Tony Cummings caught up with the exciting new addition to the British scene, FIREFALLDOWN
One of the most exciting new introductions to the British scene for many a long year is the first single by London-based Filipino-British three-piece Firefalldown. The band consist of Jon Blaylock (lead vocals, guitar), Joel Sablayan (bass) and Andrew Hodgson (drums) and have been together since February 2007. The press release accompanying their "Commissioned" single on Sonic Juan Records describes their sound as "melodic funkcore" and certainly their thrilling convergence of skate-punk, Motown and hard rock plus a stage show described as "dynamic, intriguing and underpinned by a refreshing intelligence" make Firefalldown serious contenders for the Big Time.
Yet alongside the band's hugely impressive CD debut, growing clubland following (the group have played well over a hundred gigs) and considerable sec cred the band openly proclaim a strong Christian faith. Jon Blaylock told Cross Rhythms, "The band is a ministry more than anything else, but it's not about bashing people over the head with Bible verses and Christian theology. Changing lives is Jesus' job, not ours. Our role is to be channels. . . conduits of the Spirit. Our prayer is that through the music, performances, and through our lives, people experience God in a way that is real to them. . . that they be inspired to live out their God-given dreams. That kind of thing can happen through a blatantly Christian lyric, or through a simple unaccompanied chord progression (both being things we believe God can speak clearly though)."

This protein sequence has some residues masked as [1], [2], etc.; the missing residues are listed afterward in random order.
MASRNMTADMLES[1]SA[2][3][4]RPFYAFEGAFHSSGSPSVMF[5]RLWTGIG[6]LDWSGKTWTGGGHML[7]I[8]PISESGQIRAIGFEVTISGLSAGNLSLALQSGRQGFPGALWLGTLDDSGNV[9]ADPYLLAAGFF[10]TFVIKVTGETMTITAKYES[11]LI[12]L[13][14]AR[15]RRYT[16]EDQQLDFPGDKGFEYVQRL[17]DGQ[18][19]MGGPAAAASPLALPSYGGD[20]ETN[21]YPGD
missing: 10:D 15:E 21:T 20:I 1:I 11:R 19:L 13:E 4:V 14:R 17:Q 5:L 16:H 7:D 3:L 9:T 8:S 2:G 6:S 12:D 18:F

Jon continued, "Music is such a powerful tool and so much of it is used to stir up ideologies and feelings that keep people from being who they are called to be. Materialism, angst, moral relativism, hedonism, anarchy - just a few of the predominant themes we hear on the airwaves nowadays which have nothing good to offer society. One of our goals is to bring God's light into the darkest places, to people taken by these values and worldviews. A few weeks ago I was at gig at the Electric Ballroom in Camden with a few metal heads I had become friends with at one of our shows. The bands on that night were called Nun Slaughter, Sathanas, and Decrepid! And just yesterday we played alongside an extremely talented band called MDMA who sang things like 'spread you legs' and 'I wanna @£$%'. Most Christians would steer clear of these places and these people, but these are exactly the types who we feel called to reach and the places we feel called to play. We don't judge. . . that's not our job. We know we'd be exactly the same as them if not for Christ.